Implementing the collective bargaining agreement of the MIT Graduate Student Union: 3 questions

In April 2022, when graduate students at MIT were eligible to vote for union representation, it set in motion significant changes for graduate students at the Institute. The Graduate Student Union (GSU) will now represent and negotiate on behalf of approximately 3,500 research assistants, teaching assistants, and instructors-G. After extensive negotiations throughout the 2022-23 academic year, MIT ratified a collective bargaining agreement (CBA) with the GSU on Sept. 23, 2023. Ian A. Waitz, the Vice Chancellor for Undergraduate and Graduate Education, who played a key role in the negotiation process, provides details about the CBA and other support measures for graduate students.

Q: What are the main points of the CBA between MIT and the Graduate Student Union?

A: It’s important to note that the CBA covers the terms of employment for all grad student RAs, TAs, and instructor-Gs, whether or not they are union members. Key economic provisions include salary increases of 5.4 percent, 3.5 percent, and 3.25 percent over the three years of the contract, an 83.3 percent subsidy for dental care, increased MBTA subsidies, and grants to support specific groups of graduate students such as international students and those with families. The Office of Graduate Education has created a benefits table with further details.

The CBA also includes non-economic provisions such as a grievance and arbitration process and a no-strike clause. Additionally, the GSU will serve as an “agency shop,” meaning that all RAs, TAs, and instructor-Gs will pay 1.44 percent of their wages to the union, regardless of membership. More information can be found in the email sent to graduate students.

These are only a few of the highlights. Other important aspects of the CBA can be found in the Collective Bargaining Agreement [Touchstone authentication required]. MIT is committed to ensuring equity for students not in the bargaining unit, including those on fellowships, and providing them with stipends and benefits. The benefits table contains more information about the benefits available to students on different fellowships.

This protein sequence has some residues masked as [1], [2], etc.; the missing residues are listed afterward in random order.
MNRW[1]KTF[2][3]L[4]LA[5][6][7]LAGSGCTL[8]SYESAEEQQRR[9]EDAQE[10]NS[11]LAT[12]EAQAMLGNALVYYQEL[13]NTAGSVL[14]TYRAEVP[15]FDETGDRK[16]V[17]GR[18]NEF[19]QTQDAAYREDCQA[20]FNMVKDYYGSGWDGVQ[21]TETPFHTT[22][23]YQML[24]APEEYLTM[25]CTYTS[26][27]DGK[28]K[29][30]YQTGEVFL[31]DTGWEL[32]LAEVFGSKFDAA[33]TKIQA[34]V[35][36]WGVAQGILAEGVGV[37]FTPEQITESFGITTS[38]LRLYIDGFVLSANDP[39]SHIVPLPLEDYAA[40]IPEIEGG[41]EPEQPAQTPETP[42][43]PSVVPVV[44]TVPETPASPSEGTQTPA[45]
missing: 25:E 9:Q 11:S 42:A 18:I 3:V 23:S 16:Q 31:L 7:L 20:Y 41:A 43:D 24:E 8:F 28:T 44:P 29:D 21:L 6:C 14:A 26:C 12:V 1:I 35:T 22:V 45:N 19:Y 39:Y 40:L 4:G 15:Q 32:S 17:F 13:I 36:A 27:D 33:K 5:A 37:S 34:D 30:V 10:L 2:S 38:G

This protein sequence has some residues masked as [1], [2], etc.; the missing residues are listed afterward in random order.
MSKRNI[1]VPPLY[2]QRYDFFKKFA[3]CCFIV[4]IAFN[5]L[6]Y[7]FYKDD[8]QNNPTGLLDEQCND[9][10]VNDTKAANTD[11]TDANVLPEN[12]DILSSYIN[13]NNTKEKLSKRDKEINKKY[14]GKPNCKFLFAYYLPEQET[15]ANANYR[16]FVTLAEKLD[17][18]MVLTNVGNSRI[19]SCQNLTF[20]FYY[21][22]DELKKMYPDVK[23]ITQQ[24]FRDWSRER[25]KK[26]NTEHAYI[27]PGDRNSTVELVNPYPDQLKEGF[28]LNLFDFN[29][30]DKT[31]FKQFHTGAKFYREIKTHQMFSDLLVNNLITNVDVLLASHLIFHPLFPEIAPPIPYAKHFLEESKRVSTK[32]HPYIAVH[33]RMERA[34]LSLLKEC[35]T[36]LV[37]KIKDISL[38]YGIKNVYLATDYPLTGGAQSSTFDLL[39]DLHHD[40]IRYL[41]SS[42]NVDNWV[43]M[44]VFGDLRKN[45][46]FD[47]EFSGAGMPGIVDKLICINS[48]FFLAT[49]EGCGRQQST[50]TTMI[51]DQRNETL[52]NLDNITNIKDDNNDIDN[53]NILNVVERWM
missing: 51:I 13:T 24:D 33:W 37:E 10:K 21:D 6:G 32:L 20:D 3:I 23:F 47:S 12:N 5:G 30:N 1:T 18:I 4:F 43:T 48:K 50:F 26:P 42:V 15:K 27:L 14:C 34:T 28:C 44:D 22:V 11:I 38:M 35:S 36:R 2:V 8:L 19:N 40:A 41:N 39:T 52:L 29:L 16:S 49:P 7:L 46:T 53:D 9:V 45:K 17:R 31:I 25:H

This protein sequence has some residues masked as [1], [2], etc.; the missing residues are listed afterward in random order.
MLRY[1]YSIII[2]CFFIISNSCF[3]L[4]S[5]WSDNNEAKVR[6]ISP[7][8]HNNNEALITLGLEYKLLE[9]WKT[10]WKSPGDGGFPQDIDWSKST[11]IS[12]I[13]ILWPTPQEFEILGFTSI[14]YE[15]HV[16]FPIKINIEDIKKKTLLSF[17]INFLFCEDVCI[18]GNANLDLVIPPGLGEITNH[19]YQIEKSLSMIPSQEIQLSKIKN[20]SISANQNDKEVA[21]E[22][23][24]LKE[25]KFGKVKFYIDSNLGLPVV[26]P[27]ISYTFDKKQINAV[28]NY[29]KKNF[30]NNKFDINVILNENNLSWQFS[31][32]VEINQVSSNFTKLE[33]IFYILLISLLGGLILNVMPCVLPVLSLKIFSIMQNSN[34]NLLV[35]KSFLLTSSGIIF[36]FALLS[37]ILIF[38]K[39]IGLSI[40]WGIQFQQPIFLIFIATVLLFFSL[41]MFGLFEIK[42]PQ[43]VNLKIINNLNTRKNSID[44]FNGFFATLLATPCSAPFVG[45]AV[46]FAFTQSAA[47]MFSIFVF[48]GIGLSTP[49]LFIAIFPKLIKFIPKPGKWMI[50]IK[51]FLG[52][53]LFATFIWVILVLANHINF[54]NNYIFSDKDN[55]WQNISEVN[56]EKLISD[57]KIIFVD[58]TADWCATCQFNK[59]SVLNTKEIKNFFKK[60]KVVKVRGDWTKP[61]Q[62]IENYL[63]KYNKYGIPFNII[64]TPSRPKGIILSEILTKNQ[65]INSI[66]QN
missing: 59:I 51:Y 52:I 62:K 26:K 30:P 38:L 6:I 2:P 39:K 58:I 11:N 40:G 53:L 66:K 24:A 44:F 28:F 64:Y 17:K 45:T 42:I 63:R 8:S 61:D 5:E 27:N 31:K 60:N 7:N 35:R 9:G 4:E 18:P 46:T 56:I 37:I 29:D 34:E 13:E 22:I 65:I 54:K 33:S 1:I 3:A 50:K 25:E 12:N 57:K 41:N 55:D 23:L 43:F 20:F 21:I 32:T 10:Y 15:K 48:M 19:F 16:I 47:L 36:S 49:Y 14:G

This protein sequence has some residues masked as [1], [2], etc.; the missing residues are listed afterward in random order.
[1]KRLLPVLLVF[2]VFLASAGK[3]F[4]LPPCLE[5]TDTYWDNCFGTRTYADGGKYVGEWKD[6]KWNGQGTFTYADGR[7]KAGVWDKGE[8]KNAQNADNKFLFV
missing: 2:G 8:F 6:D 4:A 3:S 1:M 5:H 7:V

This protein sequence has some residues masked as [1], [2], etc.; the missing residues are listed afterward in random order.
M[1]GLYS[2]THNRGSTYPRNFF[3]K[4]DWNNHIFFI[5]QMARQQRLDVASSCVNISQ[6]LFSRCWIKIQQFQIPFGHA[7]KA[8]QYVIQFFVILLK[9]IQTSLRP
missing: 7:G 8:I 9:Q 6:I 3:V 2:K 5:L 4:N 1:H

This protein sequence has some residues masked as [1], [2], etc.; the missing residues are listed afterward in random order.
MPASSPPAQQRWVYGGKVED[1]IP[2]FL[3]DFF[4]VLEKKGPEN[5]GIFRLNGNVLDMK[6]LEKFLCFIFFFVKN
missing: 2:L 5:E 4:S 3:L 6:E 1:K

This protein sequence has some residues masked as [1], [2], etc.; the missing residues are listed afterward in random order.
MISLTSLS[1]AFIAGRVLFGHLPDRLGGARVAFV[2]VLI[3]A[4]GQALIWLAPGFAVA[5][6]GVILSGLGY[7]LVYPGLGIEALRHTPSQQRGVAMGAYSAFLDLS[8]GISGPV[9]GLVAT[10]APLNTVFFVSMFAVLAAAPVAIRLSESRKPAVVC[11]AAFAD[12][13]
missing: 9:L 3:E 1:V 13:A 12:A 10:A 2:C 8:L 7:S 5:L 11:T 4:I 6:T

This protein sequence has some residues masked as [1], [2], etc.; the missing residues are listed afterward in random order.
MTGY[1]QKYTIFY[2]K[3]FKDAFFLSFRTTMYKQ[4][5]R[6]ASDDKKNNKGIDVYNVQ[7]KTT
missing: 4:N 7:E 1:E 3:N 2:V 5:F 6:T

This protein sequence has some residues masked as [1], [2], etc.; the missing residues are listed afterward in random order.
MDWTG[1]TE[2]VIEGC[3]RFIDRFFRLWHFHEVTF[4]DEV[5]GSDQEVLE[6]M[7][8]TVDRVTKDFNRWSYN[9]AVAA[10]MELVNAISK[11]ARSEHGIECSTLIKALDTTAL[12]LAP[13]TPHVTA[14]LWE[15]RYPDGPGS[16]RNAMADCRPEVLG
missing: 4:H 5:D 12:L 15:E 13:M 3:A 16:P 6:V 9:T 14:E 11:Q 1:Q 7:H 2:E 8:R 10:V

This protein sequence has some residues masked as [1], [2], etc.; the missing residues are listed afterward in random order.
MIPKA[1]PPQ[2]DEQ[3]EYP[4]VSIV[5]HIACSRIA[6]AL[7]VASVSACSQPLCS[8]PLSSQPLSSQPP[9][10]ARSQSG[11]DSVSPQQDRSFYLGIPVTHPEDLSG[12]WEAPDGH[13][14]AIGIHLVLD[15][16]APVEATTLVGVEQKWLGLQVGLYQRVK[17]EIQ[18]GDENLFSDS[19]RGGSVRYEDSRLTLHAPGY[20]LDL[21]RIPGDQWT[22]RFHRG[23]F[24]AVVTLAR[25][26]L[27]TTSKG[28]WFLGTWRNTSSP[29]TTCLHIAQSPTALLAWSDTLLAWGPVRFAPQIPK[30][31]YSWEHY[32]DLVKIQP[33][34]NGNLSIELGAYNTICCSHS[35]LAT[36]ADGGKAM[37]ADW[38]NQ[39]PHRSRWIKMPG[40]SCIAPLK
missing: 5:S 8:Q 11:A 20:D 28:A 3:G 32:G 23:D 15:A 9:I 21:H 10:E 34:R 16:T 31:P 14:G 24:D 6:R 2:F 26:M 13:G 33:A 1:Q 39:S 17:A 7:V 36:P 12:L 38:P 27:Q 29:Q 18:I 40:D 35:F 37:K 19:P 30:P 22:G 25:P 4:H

Q: What is involved in implementing the CBA, and how is the process going?

A: Implementation is a complex task, as the CBA consists of about 60 pages of commitments. Some changes, such as retroactive salary increases, may seem straightforward, but they involve processing 5,000 different appointments, each with unique characteristics. MIT also raised the stipends of most students on fellowships by 0.15 percent, ensuring equity with the bargaining unit. Other new benefits, like MBTA passes and dental insurance subsidies, require new policies and procedures.

There are also organizational challenges, such as managing graduate student appointments. Faculty and staff now need to provide more details about appointments, including required work hours and duties. Changes in appointment status must be carefully documented, as it determines whether a student is in the bargaining unit. Formal review processes for different types of leaves and outside professional activities are now required.

To address these changes, IS&T and the MIT CBA implementation team have launched a new system with appointment, supervisor, and administrator portals. Clearer expectations for academic work are being developed, and there will be a new graduate academic performance group to handle cases related to academic performance.

Implementing these changes is a challenge for a decentralized institution like MIT, but it will ultimately benefit all students and programs.

Q: In addition to the CBA, what other initiatives is MIT undertaking to support graduate students?

A: Graduate student professional development has been a priority for MIT. A committee made up of faculty, administrators, and PhD students is working on designing a professional development requirement for MIT PhDs. They are exploring ideas such as forming a committee of professional development mentors and providing internships as a development activity.

Career Advising & Professional Development has collaborated with partners to offer professional development certificate programs on research mentoring and grant writing training. These programs have received significant interest from PhDs and postdocs, highlighting the ongoing improvement in MIT’s professional development offerings.

Enhancing the life and learning experience for graduate students remains a key goal for MIT. The institution is adapting and responding to the changes brought about by unionization, with the support of campus partners, administrators, instructors, faculty, and staff.

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